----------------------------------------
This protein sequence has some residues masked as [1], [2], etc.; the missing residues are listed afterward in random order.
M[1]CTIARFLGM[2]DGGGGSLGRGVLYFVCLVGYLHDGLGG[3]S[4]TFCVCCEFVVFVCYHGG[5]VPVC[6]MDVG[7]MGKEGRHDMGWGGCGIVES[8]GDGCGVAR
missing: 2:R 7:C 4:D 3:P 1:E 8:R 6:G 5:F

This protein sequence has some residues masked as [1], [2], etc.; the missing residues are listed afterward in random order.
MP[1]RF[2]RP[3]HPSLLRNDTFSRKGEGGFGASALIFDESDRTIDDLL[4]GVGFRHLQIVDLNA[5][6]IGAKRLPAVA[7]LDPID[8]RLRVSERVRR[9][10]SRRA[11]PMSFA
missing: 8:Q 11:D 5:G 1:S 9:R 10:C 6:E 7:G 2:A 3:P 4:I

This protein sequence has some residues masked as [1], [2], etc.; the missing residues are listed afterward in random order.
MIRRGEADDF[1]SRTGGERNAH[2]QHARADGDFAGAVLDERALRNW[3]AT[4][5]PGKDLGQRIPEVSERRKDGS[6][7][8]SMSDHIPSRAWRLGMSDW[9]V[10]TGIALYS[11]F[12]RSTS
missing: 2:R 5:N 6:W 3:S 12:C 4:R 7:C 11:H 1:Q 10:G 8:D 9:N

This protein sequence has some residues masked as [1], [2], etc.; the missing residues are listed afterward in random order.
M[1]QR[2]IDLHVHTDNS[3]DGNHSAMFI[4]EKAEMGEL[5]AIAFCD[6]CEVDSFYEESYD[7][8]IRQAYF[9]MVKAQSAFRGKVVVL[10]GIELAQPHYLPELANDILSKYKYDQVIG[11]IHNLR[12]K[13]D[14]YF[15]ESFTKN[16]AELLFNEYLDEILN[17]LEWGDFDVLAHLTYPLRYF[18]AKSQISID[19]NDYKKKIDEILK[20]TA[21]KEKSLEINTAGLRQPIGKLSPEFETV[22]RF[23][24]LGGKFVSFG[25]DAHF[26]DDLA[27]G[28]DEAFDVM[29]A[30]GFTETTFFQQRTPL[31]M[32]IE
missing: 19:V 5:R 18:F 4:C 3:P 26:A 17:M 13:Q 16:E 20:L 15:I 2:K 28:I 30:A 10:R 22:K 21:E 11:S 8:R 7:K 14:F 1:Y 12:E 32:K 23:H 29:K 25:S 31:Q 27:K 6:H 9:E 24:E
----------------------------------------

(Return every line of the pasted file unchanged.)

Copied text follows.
This protein sequence has some residues masked as [1], [2], etc.; the missing residues are listed afterward in random order.
M[1]CTIARFLGM[2]DGGGGSLGRGVLYFVCLVGYLHDGLGG[3]S[4]TFCVCCEFVVFVCYHGG[5]VPVC[6]MDVG[7]MGKEGRHDMGWGGCGIVES[8]GDGCGVAR
missing: 2:R 7:C 4:D 3:P 1:E 8:R 6:G 5:F

This protein sequence has some residues masked as [1], [2], etc.; the missing residues are listed afterward in random order.
MP[1]RF[2]RP[3]HPSLLRNDTFSRKGEGGFGASALIFDESDRTIDDLL[4]GVGFRHLQIVDLNA[5][6]IGAKRLPAVA[7]LDPID[8]RLRVSERVRR[9][10]SRRA[11]PMSFA
missing: 8:Q 11:D 5:G 1:S 9:R 10:C 6:E 7:G 2:A 3:P 4:I

This protein sequence has some residues masked as [1], [2], etc.; the missing residues are listed afterward in random order.
MIRRGEADDF[1]SRTGGERNAH[2]QHARADGDFAGAVLDERALRNW[3]AT[4][5]PGKDLGQRIPEVSERRKDGS[6][7][8]SMSDHIPSRAWRLGMSDW[9]V[10]TGIALYS[11]F[12]RSTS
missing: 2:R 5:N 6:W 3:S 12:C 4:R 7:C 11:H 1:Q 10:G 8:D 9:N

This protein sequence has some residues masked as [1], [2], etc.; the missing residues are listed afterward in random order.
M[1]QR[2]IDLHVHTDNS[3]DGNHSAMFI[4]EKAEMGEL[5]AIAFCD[6]CEVDSFYEESYD[7][8]IRQAYF[9]MVKAQSAFRGKVVVL[10]GIELAQPHYLPELANDILSKYKYDQVIG[11]IHNLR[12]K[13]D[14]YF[15]ESFTKN[16]AELLFNEYLDEILN[17]LEWGDFDVLAHLTYPLRYF[18]AKSQISID[19]NDYKKKIDEILK[20]TA[21]KEKSLEINTAGLRQPIGKLSPEFETV[22]RF[23][24]LGGKFVSFG[25]DAHF[26]DDLA[27]G[28]DEAFDVM[29]A[30]GFTETTFFQQRTPL[31]M[32]IE
missing: 19:V 5:R 18:F 4:C 3:P 26:A 17:M 13:Q 16:E 20:L 15:I 2:K 28:I 30:A 10:R 22:K 21:E 11:S 8:R 7:K 14:F 1:Y 12:E 32:K 23:H 29:K 25:S 31:Q 27:K 6:H 9:E 24:E